Ms Dorner said: "We need to respond not only to regulatory changes but also to advances in technology to the risks posed by the ingenuity of drug traffickers, money launderers, tax evaders and others seeking to use our financial system for illicit purposes. We want our doors to be closed to these bad actors. This is my goal."

people'It can last and it's terrifying'
Alexis Sanchez, Radamel Falcao, Diego Costa and Mario Balotelli
Danny Welbeck's Manchester United future is in doubt
footballGunners confirm signing from Manchester United
people Emma Watson addresses celebrity nude photo leak
footballFeaturing Bart Simpson
Katie Hopkins appearing on 'This Morning' after she purposefully put on 4 stone.
peopleKatie Hopkins breaks down in tears over weight gain challenge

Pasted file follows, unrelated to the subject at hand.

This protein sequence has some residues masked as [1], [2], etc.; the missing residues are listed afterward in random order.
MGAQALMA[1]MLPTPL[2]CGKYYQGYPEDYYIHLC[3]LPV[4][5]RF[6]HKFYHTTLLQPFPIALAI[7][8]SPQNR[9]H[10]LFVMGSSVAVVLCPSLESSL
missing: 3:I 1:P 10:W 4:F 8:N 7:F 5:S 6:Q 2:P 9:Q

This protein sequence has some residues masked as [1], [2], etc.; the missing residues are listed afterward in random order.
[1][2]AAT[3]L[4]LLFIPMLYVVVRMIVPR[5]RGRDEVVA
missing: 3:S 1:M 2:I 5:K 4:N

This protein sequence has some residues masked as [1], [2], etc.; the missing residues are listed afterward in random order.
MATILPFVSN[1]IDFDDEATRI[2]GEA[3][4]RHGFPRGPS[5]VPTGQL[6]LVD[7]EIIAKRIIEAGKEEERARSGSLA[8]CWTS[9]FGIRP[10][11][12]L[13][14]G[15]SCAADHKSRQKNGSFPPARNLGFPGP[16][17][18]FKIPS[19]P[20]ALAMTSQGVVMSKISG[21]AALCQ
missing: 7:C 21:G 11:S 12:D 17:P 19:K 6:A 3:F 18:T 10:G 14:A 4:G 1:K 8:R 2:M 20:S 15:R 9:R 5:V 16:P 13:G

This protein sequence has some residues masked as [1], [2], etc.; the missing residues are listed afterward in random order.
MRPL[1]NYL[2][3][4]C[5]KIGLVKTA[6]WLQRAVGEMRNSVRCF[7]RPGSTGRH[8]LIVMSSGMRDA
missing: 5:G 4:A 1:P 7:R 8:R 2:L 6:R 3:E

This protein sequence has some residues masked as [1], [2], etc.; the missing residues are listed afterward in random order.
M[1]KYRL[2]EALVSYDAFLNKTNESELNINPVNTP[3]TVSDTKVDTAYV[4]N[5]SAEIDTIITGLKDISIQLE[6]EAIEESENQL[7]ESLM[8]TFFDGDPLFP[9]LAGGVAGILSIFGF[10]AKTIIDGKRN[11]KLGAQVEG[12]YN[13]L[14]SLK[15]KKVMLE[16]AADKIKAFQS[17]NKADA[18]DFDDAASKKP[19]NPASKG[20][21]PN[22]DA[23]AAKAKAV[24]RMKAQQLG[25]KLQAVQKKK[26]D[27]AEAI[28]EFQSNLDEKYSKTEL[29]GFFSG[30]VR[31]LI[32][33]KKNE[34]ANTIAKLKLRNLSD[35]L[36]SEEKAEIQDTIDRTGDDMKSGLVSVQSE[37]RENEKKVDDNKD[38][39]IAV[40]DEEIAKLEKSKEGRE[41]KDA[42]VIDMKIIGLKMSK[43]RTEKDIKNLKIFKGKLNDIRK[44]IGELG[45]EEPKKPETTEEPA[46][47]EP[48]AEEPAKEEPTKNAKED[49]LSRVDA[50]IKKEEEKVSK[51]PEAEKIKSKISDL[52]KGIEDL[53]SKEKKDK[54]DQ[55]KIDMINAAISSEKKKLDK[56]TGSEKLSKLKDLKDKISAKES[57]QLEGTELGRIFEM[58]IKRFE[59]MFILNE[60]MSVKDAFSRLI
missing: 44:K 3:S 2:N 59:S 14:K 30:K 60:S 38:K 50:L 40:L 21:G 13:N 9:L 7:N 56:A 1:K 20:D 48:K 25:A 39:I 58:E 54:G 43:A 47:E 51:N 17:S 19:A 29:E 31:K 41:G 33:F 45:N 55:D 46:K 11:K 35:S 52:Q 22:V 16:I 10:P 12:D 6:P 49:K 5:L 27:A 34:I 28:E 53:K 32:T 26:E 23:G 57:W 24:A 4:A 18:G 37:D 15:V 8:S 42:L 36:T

Arts and Entertainment
Olivia Colman topped the list of the 30 most influential females in broadcasting
Kelly Brook
peopleA spokesperson said the support group was 'extremely disappointed'
Life and Style
techIf those brochure kitchens look a little too perfect to be true, well, that’s probably because they are
ebooksAn unforgettable anthology of contemporary reportage
Andy Murray celebrates a shot while playing Jo-Wilfried Tsonga
TennisWin sets up blockbuster US Open quarter-final against Djokovic
Arts and Entertainment
Hare’s a riddle: Kit Williams with the treasure linked to Masquerade
booksRiddling trilogy could net you $3m
Arts and Entertainment
Alex Kapranos of Franz Ferdinand performs live
music Pro-independence show to take place four days before vote
news Video - hailed as 'most original' since Benedict Cumberbatch's
Latest stories from i100
Have you tried new the Independent Digital Edition apps?
Independent Dating

By clicking 'Search' you
are agreeing to our
Terms of Use.

iJobs Job Widget
iJobs Money & Business

Infrastructure Lead, (Trading, VCE, Converged, Hyper V)